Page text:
Header

UZH-Logo

Maintenance Infos

Multi-messenger observations of a binary neutron star merger


Abbott, B P; et al (2017). Multi-messenger observations of a binary neutron star merger. Astrophysical Journal Letters, 848(2):L12.

Abstract

On 2017 August 17 a binary neutron star coalescence candidate (later designated GW170817) with merger time 12:41:04 UTC was observed through gravitational waves by the Advanced LIGO and Advanced Virgo detectors. The Fermi Gamma-ray Burst Monitor independently detected a gamma-ray burst (GRB 170817A) with a time delay of $\sim 1.7\,{\rm{s}}$ with respect to the merger time. From the gravitational-wave signal, the source was initially localized to a sky region of 31 deg2 at a luminosity distance of ${40}_{-8}^{+8}$ Mpc and with component masses consistent with neutron stars. The component masses were later measured to be in the range 0.86 to 2.26 $\,{M}_{\odot }$. An extensive observing campaign was launched across the electromagnetic spectrum leading to the discovery of a bright optical transient (SSS17a, now with the IAU identification of AT 2017gfo) in NGC 4993 (at $\sim 40\,{\rm{Mpc}}$) less than 11 hours after the merger by the One-Meter, Two Hemisphere (1M2H) team using the 1 m Swope Telescope. The optical transient was independently detected by multiple teams within an hour. Subsequent observations targeted the object and its environment. Early ultraviolet observations revealed a blue transient that faded within 48 hours. Optical and infrared observations showed a redward evolution over ~10 days. Following early non-detections, X-ray and radio emission were discovered at the transient's position $\sim 9$ and $\sim 16$ days, respectively, after the merger. Both the X-ray and radio emission likely arise from a physical process that is distinct from the one that generates the UV/optical/near-infrared emission. No ultra-high-energy gamma-rays and no neutrino candidates consistent with the source were found in follow-up searches. These observations support the hypothesis that GW170817 was produced by the merger of two neutron stars in NGC 4993 followed by a short gamma-ray burst (GRB 170817A) and a kilonova/macronova powered by the radioactive decay of r-process nuclei synthesized in the ejecta.

Abstract

On 2017 August 17 a binary neutron star coalescence candidate (later designated GW170817) with merger time 12:41:04 UTC was observed through gravitational waves by the Advanced LIGO and Advanced Virgo detectors. The Fermi Gamma-ray Burst Monitor independently detected a gamma-ray burst (GRB 170817A) with a time delay of $\sim 1.7\,{\rm{s}}$ with respect to the merger time. From the gravitational-wave signal, the source was initially localized to a sky region of 31 deg2 at a luminosity distance of ${40}_{-8}^{+8}$ Mpc and with component masses consistent with neutron stars. The component masses were later measured to be in the range 0.86 to 2.26 $\,{M}_{\odot }$. An extensive observing campaign was launched across the electromagnetic spectrum leading to the discovery of a bright optical transient (SSS17a, now with the IAU identification of AT 2017gfo) in NGC 4993 (at $\sim 40\,{\rm{Mpc}}$) less than 11 hours after the merger by the One-Meter, Two Hemisphere (1M2H) team using the 1 m Swope Telescope. The optical transient was independently detected by multiple teams within an hour. Subsequent observations targeted the object and its environment. Early ultraviolet observations revealed a blue transient that faded within 48 hours. Optical and infrared observations showed a redward evolution over ~10 days. Following early non-detections, X-ray and radio emission were discovered at the transient's position $\sim 9$ and $\sim 16$ days, respectively, after the merger. Both the X-ray and radio emission likely arise from a physical process that is distinct from the one that generates the UV/optical/near-infrared emission. No ultra-high-energy gamma-rays and no neutrino candidates consistent with the source were found in follow-up searches. These observations support the hypothesis that GW170817 was produced by the merger of two neutron stars in NGC 4993 followed by a short gamma-ray burst (GRB 170817A) and a kilonova/macronova powered by the radioactive decay of r-process nuclei synthesized in the ejecta.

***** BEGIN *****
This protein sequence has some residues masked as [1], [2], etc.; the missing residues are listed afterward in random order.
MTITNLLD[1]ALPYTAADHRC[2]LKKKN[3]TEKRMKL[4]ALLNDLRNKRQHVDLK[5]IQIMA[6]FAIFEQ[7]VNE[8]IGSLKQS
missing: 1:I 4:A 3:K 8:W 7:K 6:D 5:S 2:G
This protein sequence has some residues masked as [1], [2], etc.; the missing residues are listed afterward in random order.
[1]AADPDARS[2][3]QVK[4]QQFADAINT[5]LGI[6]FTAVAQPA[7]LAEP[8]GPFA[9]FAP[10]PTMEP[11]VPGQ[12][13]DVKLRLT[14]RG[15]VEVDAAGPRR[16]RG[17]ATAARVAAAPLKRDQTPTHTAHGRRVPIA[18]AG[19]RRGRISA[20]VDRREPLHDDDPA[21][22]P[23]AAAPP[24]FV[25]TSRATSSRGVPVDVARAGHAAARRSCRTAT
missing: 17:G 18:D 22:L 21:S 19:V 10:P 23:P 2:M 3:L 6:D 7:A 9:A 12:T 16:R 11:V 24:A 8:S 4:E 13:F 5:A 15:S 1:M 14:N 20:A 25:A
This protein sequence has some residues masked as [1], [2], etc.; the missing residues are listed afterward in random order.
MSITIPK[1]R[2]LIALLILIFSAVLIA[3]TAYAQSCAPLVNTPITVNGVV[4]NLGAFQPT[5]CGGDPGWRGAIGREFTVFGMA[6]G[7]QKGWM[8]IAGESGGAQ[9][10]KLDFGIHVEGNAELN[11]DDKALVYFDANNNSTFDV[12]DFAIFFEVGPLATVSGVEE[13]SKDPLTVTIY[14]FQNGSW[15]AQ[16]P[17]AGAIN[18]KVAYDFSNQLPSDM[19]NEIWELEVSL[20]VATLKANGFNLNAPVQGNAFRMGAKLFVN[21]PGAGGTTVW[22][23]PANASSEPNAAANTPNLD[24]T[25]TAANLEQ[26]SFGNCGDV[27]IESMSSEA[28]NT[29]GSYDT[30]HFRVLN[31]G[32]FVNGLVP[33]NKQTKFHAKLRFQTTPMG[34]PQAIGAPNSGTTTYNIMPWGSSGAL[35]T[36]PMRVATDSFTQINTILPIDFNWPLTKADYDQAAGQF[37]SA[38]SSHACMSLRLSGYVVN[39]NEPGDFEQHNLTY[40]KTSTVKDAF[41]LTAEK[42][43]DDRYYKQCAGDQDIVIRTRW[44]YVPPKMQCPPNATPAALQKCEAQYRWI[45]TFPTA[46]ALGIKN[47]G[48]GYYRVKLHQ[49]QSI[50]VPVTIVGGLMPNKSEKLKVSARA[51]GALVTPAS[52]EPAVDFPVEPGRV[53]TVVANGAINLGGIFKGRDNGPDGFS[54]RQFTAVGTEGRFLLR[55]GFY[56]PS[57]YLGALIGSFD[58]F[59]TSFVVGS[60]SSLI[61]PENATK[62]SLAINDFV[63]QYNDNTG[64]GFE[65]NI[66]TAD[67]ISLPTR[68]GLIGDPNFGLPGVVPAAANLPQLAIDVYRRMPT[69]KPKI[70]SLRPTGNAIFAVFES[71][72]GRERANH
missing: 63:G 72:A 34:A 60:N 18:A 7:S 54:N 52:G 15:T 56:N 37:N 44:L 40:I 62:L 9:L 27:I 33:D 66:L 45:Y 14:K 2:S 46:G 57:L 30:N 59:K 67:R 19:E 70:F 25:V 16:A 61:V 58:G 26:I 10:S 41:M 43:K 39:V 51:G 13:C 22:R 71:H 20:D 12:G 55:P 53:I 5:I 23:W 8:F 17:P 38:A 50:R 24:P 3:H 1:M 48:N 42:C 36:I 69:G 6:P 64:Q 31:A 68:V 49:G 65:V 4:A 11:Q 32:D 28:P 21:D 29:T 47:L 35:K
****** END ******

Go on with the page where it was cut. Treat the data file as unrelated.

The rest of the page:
Statistics

Citations

Dimensions.ai Metrics
212 citations in Web of Science®
260 citations in Scopus®
212 citations in Microsoft Academic
Google Scholar™

Altmetrics

Downloads

19 downloads since deposited on 09 Feb 2018
19 downloads since 12 months
Detailed statistics

Additional indexing

Item Type:Journal Article, refereed, original work
Communities & Collections:07 Faculty of Science > Physics Institute
Dewey Decimal Classification:530 Physics
Language:English
Date:2017
Deposited On:09 Feb 2018 12:15
Last Modified:23 Sep 2018 06:13
Publisher:IOP Publishing
ISSN:2041-8205
OA Status:Hybrid
Free access at:Publisher DOI. An embargo period may apply.
Publisher DOI:https://doi.org/10.3847/2041-8213/aa91c9

Download

Download PDF  'Multi-messenger observations of a binary neutron star merger'.
Preview
Content: Published Version
Filetype: PDF
Size: 3MB
View at publisher
Licence: Creative Commons: Attribution 3.0 Unported (CC BY 3.0)